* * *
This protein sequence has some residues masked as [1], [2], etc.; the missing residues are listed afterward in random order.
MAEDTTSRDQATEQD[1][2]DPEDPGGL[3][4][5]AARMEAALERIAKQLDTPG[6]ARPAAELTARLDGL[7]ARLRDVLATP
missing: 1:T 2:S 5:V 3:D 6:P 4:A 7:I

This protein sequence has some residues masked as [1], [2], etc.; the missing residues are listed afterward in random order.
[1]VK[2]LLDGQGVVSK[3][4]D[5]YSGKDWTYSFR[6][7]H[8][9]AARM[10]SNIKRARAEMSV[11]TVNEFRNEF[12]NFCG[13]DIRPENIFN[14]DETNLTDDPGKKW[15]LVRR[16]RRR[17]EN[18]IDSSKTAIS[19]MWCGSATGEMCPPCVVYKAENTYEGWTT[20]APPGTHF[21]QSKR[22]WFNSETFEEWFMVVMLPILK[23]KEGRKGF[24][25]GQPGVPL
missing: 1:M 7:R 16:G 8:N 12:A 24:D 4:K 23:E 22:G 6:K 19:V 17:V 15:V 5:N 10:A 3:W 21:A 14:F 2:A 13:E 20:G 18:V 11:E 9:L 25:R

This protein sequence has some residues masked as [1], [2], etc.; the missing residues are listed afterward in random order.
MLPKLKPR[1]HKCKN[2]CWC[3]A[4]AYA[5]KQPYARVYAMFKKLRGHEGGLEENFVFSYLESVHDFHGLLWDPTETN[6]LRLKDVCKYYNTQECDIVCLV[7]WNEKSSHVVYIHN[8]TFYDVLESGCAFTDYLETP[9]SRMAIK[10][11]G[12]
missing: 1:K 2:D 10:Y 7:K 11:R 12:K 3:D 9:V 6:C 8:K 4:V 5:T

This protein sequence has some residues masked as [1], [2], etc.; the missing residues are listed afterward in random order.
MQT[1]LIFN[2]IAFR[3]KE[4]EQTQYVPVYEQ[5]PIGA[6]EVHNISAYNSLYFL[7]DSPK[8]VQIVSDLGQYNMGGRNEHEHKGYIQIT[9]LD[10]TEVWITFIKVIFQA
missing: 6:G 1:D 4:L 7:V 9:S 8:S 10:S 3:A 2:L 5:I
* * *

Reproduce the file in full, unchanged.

This protein sequence has some residues masked as [1], [2], etc.; the missing residues are listed afterward in random order.
MAEDTTSRDQATEQD[1][2]DPEDPGGL[3][4][5]AARMEAALERIAKQLDTPG[6]ARPAAELTARLDGL[7]ARLRDVLATP
missing: 1:T 2:S 5:V 3:D 6:P 4:A 7:I

This protein sequence has some residues masked as [1], [2], etc.; the missing residues are listed afterward in random order.
[1]VK[2]LLDGQGVVSK[3][4]D[5]YSGKDWTYSFR[6][7]H[8][9]AARM[10]SNIKRARAEMSV[11]TVNEFRNEF[12]NFCG[13]DIRPENIFN[14]DETNLTDDPGKKW[15]LVRR[16]RRR[17]EN[18]IDSSKTAIS[19]MWCGSATGEMCPPCVVYKAENTYEGWTT[20]APPGTHF[21]QSKR[22]WFNSETFEEWFMVVMLPILK[23]KEGRKGF[24][25]GQPGVPL
missing: 1:M 7:R 16:G 8:N 12:A 24:D 4:K 23:E 22:G 6:K 19:V 17:V 15:V 5:N 10:A 3:W 21:A 14:F 2:A 13:E 20:G 18:V 11:E 9:L 25:R

This protein sequence has some residues masked as [1], [2], etc.; the missing residues are listed afterward in random order.
MLPKLKPR[1]HKCKN[2]CWC[3]A[4]AYA[5]KQPYARVYAMFKKLRGHEGGLEENFVFSYLESVHDFHGLLWDPTETN[6]LRLKDVCKYYNTQECDIVCLV[7]WNEKSSHVVYIHN[8]TFYDVLESGCAFTDYLETP[9]SRMAIK[10][11]G[12]
missing: 1:K 2:D 10:Y 7:K 11:R 12:K 3:D 9:V 6:C 8:K 4:V 5:T

This protein sequence has some residues masked as [1], [2], etc.; the missing residues are listed afterward in random order.
MQT[1]LIFN[2]IAFR[3]KE[4]EQTQYVPVYEQ[5]PIGA[6]EVHNISAYNSLYFL[7]DSPK[8]VQIVSDLGQYNMGGRNEHEHKGYIQIT[9]LD[10]TEVWITFIKVIFQA
missing: 6:G 1:D 4:L 7:V 9:S 8:S 10:S 3:A 2:L 5:I